Yad Vashem: Tears of Rememberance
As we approached the Israeli holocaust museum, it was raining or as our guide Shimon put it, the clouds were crying tears.
An interesting note upon entry into the museum: The invitation to membership translated as “Join Now” didn’t at all equate to the Hebrew, which translated literally as “Partners in Remembering.”
Anything to do with the Holocaust always leaves me with a feeling of numb helplessness. This was no exception. But the big difference in Yad Vashem is the emphasis on the individual -- trying to depict real people who had normal lives before being sucked into this world gone wrong. The photos, letters, memorabilia, and personal statements leave a lasting impression with a greater emphasis on their lives than on their deaths.
I was particularly taken by the role of music. Many Jews going to the ghetto chose to take a violin, a viola, a cello, a clarinet. A quote said, “One’s desire for music grows when one is most miserable.” I asked myself if I could possibly have played or sung in the face of such adversity.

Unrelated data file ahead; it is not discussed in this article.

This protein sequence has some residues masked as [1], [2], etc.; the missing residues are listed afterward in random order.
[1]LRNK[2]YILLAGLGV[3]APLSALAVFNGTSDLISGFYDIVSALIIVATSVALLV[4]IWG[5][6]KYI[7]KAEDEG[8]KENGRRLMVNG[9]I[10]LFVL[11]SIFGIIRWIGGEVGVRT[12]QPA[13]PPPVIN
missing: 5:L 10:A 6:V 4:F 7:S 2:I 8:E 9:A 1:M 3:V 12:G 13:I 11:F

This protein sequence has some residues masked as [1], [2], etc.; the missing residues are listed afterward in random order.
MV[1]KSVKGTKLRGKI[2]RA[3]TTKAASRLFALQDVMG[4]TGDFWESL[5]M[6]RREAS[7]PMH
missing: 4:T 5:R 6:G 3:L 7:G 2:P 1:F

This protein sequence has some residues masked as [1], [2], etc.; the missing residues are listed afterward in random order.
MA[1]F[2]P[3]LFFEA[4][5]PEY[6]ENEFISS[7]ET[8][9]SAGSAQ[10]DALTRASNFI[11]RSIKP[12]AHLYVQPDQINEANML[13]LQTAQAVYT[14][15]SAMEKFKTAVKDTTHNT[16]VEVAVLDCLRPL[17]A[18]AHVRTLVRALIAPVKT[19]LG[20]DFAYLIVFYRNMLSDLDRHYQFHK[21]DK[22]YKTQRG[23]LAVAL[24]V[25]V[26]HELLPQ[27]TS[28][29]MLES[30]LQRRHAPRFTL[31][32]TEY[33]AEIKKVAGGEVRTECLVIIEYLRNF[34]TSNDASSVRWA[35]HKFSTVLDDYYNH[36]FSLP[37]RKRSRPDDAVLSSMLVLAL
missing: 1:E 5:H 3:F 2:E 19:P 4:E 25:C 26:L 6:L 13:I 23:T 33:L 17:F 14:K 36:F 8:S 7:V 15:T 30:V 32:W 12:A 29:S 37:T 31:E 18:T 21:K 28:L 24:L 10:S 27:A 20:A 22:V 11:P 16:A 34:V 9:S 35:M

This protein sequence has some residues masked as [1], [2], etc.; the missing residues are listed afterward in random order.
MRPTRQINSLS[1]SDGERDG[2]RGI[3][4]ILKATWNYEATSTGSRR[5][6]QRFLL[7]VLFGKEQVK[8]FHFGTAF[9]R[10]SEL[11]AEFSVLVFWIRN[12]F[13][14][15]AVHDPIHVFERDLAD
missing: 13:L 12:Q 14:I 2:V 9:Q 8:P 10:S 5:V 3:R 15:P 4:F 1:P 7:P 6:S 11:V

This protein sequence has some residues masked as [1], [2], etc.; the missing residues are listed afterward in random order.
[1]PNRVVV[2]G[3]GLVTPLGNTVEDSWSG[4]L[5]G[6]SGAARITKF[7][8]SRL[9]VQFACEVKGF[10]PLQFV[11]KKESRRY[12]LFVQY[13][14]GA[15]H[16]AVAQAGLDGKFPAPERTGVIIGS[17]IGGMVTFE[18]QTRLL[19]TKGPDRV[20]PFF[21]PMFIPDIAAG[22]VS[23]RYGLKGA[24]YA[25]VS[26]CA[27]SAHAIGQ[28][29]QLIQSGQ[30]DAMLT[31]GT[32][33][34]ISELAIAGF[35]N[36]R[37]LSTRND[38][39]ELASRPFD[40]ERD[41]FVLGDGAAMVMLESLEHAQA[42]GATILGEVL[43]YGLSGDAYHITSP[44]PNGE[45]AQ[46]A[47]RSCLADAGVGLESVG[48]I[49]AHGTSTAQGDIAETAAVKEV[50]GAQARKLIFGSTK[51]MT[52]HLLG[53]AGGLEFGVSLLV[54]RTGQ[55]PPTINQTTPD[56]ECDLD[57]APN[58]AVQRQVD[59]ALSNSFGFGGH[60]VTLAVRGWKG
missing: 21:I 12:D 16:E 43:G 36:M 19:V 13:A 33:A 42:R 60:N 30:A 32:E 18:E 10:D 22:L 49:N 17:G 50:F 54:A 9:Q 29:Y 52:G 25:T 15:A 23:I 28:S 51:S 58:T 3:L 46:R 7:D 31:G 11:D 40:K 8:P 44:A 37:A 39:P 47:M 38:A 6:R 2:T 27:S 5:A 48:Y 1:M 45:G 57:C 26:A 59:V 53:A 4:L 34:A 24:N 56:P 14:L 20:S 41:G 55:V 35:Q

The Children’s Memorial, designed by Moshe Safdie, leaves a lasting impression. You walk slowly through a space completely darkened, except for pinpoints of light (sort of like stars), which represent the children who perished. A somber voice reads the name, age at death, and country of origin for each child, requiring 24 hours to complete the entire list. It was a feeling of being enveloped by life and death at the same time.
Yad Vashem makes a point of recognizing the righteous gentiles, defined as persons who were not Jewish, who befriended Jews at great personal risk, and who were not in any way remunerated for doing so. There is tree planted for each such person.
When we emerged, the rain had subsided but our hearts were filled with tears for the unnecessary deaths of so many people who had beautiful faces and promising lives that were extinguished forever.